I find Jerry to be less persuasive on this front. I’m not sure foreign evidence tells us much, in part because almost all other nations have parliamentary forms of government where the party in power, by definition, exercises both executive and legislative control in a system of strong party discipline.

Our separation-of-powers system, by contrast, necessarily requires consensus among Senators, Representatives, and the White House, further complicated by the necessity of moving legislation through committees. All of this results in the kinds of compromises and horse trading that can take clean theoretical concepts and turn them into Byzantine reality.

Heck, just consider the internal revenue code, which has become a nightmare of complexity.

But that’s not my main concern with Jerry’s proposed carbon tax.

My real objection is that I have zero trust that Washington won’t use the new tax as a tool for expanding the size and cost of government.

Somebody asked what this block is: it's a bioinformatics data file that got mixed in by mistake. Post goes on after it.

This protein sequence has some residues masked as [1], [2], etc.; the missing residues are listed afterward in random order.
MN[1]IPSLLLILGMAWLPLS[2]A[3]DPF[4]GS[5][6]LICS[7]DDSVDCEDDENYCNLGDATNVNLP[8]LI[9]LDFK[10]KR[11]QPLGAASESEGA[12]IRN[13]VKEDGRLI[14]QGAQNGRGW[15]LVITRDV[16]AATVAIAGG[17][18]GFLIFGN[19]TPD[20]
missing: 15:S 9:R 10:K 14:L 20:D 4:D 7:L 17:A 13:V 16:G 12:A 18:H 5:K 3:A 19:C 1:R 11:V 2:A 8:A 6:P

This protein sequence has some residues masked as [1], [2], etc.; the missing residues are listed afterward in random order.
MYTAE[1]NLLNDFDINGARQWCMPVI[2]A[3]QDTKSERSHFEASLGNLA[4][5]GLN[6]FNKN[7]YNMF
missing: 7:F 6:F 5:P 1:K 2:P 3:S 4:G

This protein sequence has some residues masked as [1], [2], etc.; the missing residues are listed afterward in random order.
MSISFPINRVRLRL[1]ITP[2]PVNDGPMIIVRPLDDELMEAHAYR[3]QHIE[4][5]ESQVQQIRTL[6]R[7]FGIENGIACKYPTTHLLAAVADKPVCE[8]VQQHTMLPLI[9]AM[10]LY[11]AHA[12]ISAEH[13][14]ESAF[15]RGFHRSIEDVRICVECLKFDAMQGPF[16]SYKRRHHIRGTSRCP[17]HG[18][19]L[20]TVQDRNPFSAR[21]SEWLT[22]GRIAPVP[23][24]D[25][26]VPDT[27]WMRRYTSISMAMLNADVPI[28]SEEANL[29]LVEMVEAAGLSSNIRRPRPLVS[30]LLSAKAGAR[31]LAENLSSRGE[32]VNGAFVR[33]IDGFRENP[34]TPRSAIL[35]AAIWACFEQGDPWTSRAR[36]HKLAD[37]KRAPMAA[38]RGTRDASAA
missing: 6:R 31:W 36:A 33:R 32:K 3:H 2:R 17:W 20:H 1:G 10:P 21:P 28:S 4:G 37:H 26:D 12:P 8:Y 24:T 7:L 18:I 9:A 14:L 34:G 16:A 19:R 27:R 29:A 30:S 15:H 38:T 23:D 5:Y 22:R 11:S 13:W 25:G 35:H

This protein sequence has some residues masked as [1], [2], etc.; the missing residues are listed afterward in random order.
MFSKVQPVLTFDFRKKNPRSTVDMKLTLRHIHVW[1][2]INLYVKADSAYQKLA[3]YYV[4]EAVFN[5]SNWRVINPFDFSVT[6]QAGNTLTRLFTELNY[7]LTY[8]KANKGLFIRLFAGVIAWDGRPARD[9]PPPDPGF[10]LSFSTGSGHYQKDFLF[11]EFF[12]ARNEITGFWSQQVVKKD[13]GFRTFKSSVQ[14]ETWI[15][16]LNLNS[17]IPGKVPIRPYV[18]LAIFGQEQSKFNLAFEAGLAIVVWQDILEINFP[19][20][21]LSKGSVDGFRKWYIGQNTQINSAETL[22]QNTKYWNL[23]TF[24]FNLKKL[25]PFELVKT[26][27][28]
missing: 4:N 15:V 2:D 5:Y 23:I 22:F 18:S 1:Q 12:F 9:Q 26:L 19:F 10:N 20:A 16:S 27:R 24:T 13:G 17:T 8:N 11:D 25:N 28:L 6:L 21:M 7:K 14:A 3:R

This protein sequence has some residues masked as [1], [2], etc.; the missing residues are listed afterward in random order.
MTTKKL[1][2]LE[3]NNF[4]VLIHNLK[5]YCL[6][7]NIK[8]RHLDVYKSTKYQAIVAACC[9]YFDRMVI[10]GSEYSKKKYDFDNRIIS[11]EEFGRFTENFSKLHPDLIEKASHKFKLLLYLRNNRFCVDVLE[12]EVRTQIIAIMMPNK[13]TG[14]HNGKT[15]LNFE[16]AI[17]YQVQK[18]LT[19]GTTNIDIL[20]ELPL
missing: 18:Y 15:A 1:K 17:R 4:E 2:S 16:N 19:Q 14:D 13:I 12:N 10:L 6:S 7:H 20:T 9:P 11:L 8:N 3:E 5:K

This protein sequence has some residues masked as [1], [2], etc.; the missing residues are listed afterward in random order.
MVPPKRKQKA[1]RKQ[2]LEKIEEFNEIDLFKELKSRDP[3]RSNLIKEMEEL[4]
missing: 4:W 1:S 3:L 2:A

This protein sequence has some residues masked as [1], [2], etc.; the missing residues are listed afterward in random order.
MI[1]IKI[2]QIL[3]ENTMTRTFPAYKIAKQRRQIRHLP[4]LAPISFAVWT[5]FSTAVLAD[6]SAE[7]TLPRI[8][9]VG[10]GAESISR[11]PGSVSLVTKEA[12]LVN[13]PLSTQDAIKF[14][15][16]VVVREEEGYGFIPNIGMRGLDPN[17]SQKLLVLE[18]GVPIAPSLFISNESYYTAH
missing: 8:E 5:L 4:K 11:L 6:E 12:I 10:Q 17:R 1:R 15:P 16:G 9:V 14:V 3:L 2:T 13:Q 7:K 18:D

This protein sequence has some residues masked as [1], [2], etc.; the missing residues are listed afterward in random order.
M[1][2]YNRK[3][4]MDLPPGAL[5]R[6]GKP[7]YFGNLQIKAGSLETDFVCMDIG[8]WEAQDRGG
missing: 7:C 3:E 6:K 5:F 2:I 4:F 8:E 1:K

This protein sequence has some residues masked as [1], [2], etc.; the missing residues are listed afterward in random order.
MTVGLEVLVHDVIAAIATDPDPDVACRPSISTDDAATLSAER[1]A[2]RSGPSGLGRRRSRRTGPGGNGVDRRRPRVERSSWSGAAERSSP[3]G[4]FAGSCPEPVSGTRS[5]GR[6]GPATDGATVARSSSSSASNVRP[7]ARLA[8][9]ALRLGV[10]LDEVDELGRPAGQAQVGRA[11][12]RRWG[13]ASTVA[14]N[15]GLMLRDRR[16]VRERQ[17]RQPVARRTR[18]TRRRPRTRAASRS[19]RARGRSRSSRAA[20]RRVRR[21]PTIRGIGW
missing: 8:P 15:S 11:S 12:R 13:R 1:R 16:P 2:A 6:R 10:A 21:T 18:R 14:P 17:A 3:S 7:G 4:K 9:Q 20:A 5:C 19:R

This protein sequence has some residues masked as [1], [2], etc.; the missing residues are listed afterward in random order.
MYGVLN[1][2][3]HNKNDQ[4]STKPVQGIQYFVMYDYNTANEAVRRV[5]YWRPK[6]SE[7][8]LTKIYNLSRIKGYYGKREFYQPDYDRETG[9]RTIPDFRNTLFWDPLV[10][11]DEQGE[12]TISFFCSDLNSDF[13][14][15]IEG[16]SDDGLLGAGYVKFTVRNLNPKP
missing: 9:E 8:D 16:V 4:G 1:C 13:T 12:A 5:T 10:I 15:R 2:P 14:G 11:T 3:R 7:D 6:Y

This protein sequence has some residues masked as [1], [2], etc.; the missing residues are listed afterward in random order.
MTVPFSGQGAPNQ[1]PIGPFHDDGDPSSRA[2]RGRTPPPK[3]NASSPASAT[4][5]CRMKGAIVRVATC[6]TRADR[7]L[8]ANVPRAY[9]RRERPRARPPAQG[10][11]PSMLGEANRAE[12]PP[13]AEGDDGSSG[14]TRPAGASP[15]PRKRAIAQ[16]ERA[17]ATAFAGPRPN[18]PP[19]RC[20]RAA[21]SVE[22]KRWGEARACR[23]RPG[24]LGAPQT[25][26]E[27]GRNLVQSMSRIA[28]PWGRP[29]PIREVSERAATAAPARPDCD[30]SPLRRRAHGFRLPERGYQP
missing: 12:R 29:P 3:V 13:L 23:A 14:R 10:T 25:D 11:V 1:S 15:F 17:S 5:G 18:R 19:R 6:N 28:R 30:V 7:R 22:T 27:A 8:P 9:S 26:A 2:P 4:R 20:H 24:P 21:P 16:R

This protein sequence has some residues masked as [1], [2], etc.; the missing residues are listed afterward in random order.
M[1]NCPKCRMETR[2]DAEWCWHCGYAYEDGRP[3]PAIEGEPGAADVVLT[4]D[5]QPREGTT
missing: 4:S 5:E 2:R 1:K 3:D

This isn’t just idle speculation or misplaced paranoia. The crowd in Washington is salivating for a new source of revenue. The Wall Street Journal opines on this development, citing the soon-to-be leader of Senate Democrats.

Chuck Schumer is…already planning for 2017…predicting that the political class might join hands and pass a carbon tax. “…many of our Republican friends will say we’ve been starving the government for revenues,” Mr. Schumer told an environmental event on Capitol Hill according to the Politico website, “but many of them will not be for raising [income tax] rates.” So Republicans and Democrats will both be hunting for revenues and “you might get a compromise” over a new carbon tax, he added.

The editors at the WSJ are not sold on this idea, to put it mildly.